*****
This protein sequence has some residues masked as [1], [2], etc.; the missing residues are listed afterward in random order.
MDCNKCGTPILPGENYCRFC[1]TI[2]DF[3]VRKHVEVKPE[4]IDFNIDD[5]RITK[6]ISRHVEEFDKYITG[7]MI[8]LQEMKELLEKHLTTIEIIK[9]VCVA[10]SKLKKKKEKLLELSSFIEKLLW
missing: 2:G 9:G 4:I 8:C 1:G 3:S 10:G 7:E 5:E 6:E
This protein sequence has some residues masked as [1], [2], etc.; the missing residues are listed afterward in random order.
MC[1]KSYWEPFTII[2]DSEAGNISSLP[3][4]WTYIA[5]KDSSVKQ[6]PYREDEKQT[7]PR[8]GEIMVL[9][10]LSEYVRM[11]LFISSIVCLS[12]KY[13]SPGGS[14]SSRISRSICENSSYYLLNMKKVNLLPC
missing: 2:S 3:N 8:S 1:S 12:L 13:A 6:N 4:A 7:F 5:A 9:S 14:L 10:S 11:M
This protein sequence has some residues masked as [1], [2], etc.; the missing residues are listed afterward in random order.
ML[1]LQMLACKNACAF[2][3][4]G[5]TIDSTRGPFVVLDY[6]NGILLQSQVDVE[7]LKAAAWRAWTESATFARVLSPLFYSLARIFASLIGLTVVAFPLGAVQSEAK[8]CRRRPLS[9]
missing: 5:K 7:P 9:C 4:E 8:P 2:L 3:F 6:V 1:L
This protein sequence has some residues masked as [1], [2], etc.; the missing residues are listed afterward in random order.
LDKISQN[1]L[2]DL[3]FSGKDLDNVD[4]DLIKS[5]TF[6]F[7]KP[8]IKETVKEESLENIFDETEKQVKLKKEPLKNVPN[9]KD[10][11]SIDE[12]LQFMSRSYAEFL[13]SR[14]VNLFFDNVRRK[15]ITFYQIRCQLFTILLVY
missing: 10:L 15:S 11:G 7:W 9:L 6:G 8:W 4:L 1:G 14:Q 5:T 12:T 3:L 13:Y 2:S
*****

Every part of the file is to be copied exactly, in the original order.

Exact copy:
This protein sequence has some residues masked as [1], [2], etc.; the missing residues are listed afterward in random order.
MDCNKCGTPILPGENYCRFC[1]TI[2]DF[3]VRKHVEVKPE[4]IDFNIDD[5]RITK[6]ISRHVEEFDKYITG[7]MI[8]LQEMKELLEKHLTTIEIIK[9]VCVA[10]SKLKKKKEKLLELSSFIEKLLW
missing: 2:G 9:G 4:I 8:C 1:G 3:S 10:G 7:E 5:E 6:E
This protein sequence has some residues masked as [1], [2], etc.; the missing residues are listed afterward in random order.
MC[1]KSYWEPFTII[2]DSEAGNISSLP[3][4]WTYIA[5]KDSSVKQ[6]PYREDEKQT[7]PR[8]GEIMVL[9][10]LSEYVRM[11]LFISSIVCLS[12]KY[13]SPGGS[14]SSRISRSICENSSYYLLNMKKVNLLPC
missing: 2:S 3:N 8:S 1:S 12:L 13:A 6:N 4:A 7:F 5:A 9:S 14:L 10:S 11:M
This protein sequence has some residues masked as [1], [2], etc.; the missing residues are listed afterward in random order.
ML[1]LQMLACKNACAF[2][3][4]G[5]TIDSTRGPFVVLDY[6]NGILLQSQVDVE[7]LKAAAWRAWTESATFARVLSPLFYSLARIFASLIGLTVVAFPLGAVQSEAK[8]CRRRPLS[9]
missing: 5:K 7:P 9:C 4:E 8:P 2:L 3:F 6:V 1:L
This protein sequence has some residues masked as [1], [2], etc.; the missing residues are listed afterward in random order.
LDKISQN[1]L[2]DL[3]FSGKDLDNVD[4]DLIKS[5]TF[6]F[7]KP[8]IKETVKEESLENIFDETEKQVKLKKEPLKNVPN[9]KD[10][11]SIDE[12]LQFMSRSYAEFL[13]SR[14]VNLFFDNVRRK[15]ITFYQIRCQLFTILLVY
missing: 10:L 15:S 11:G 7:W 9:L 6:G 8:W 4:L 1:G 14:Q 5:T 12:T 3:L 13:Y 2:S